These partnerships show that while the Chamber of Commerce may call any bill that helps workers a “job killer,” the employer community is not monolithic. Small businesses care about our local communities and are often ignored by their own trade associations. Manufacturers create the jobs that can rebuild our economy, and we plan to work closely with them to make that a reality.
More posts by Caitlin Vega
After Eight Months, SoCal Grocery Workers Reach Tentative Agreement with Grocery Chains
by Connie Leyva
When our Master Food contract expired in March, no one could have imagined that it would take eight months, two strike votes and giving a 72-hour contract cancellation notice that ran out to the last minute in order to get a fair contract for 62,000 Southern California grocery workers. These three employers, Albertsons, Ralphs and Vons, tried to use the downturn in the economy and high unemployment to drastically reduce the standard of living for grocery workers.
No one is getting rich working in a grocery store, and what has made these jobs into good jobs over the years is the affordable healthcare our members have always had. For eight months -- and right up until the last minute -- these three corporate giants had proposed cutting the Health and Welfare plan to a point where the fund would be bankrupt that before the end of the new contract.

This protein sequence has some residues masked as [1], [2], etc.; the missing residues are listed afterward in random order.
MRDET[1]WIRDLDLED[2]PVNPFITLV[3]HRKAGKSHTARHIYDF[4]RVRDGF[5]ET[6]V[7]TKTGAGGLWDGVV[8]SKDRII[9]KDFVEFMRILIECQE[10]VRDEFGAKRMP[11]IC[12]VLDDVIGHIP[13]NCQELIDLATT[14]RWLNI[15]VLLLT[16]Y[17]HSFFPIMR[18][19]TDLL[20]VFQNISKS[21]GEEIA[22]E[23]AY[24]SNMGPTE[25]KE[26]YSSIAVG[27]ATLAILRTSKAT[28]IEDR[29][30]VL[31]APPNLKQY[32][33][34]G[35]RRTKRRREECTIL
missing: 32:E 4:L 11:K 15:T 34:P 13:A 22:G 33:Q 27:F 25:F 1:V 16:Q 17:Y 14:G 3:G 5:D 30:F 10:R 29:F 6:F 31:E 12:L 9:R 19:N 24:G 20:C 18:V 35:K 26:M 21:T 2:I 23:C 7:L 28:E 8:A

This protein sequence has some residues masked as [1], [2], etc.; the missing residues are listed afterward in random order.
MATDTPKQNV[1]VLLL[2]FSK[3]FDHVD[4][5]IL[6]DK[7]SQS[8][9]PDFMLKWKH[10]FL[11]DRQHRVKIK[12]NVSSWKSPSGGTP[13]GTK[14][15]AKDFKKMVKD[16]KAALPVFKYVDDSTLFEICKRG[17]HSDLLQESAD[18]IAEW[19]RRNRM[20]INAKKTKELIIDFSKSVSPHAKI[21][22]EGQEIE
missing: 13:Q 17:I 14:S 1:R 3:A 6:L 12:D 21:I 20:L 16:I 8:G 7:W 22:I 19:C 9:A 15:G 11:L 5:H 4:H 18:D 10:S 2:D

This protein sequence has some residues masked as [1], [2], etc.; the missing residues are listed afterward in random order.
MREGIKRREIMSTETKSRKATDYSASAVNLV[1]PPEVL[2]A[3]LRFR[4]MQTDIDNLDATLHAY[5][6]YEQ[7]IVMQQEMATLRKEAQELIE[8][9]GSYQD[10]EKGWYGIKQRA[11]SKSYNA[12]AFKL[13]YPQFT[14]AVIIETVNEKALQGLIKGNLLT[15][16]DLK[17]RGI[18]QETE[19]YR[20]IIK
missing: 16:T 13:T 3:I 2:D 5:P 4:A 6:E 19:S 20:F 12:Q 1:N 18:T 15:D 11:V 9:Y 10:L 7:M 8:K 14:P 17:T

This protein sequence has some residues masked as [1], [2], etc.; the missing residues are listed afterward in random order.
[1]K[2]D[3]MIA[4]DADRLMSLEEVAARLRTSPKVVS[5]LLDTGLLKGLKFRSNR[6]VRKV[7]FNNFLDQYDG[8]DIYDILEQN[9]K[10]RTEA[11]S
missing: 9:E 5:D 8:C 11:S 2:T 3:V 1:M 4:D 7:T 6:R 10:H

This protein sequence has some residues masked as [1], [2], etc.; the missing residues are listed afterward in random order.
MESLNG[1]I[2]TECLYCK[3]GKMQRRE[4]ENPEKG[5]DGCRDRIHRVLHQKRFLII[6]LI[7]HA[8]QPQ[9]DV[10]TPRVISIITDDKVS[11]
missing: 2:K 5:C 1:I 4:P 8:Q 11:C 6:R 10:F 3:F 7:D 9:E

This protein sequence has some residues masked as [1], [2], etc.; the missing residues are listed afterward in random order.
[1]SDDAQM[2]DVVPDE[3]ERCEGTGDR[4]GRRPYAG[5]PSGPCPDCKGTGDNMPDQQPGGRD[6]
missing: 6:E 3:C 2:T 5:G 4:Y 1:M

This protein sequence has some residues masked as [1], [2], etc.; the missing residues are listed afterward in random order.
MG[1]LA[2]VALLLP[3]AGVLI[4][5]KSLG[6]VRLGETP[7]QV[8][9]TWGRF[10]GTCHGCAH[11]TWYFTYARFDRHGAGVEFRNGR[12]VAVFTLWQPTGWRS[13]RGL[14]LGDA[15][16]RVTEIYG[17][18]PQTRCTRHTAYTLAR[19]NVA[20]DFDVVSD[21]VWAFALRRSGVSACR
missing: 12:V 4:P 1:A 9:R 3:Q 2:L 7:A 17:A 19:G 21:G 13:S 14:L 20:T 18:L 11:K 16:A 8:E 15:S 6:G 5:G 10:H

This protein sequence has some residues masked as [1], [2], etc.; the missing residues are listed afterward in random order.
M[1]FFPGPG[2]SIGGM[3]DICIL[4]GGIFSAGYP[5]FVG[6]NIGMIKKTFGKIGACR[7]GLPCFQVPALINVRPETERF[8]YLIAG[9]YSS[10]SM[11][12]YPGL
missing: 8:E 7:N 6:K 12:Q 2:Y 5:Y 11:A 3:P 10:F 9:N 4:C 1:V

More posts by Connie Leyva
Stand With Working Women
by Courtni Pugh
Several of the state’s largest newspapers have spoken, and their verdict is in: the hard-working women who care for California’s kids are no more than “babysitters.” At least that’s what a spate of editorials have claimed in recent days as they dismiss the idea that child care providers do difficult, important work. These editorial writers have actually sat and listened to women explain how their day starts at 5:30 in the morning and lasts until 10:00 at night and heard them describe the thought, care, and hard work that goes into caring for and laying good educational and social foundations for up to 14 children a day.
They listened -- and promptly dismissed the fact that they play a crucial role in our economy, making hundreds of thousands of jobs possible by giving parents the ability to be at work. As infuriating as it can be to witness such disrespect, I’ve never been surprised when those in positions of power display their contempt for working people, especially working women of color.
More posts by Courtni Pugh
Bleeding Cash Through a Hole in the Tax Code
by Sara Flocks
From President Obama to Governor Brown, politicians tout tax breaks as the way to create jobs and stimulate economic activity. Tax breaks supposedly lure businesses to California and give them incentives to create jobs for the 2.3 million currently unemployed Californians. California has over 82 tax breaks on the books and legislators push for new ones every session as part of job creation packages.
Some experts question the effectiveness of giving corporations billions of dollars in tax breaks with no guarantees that the company will create jobs, or that they won’t move jobs out of state. A recent study by the California Senate Office of Oversight and Outcomes reported that "One of the biggest criticisms of tax expenditures—and the one most germane to this report—is that they can act like blank checks."
More posts by Sara Flocks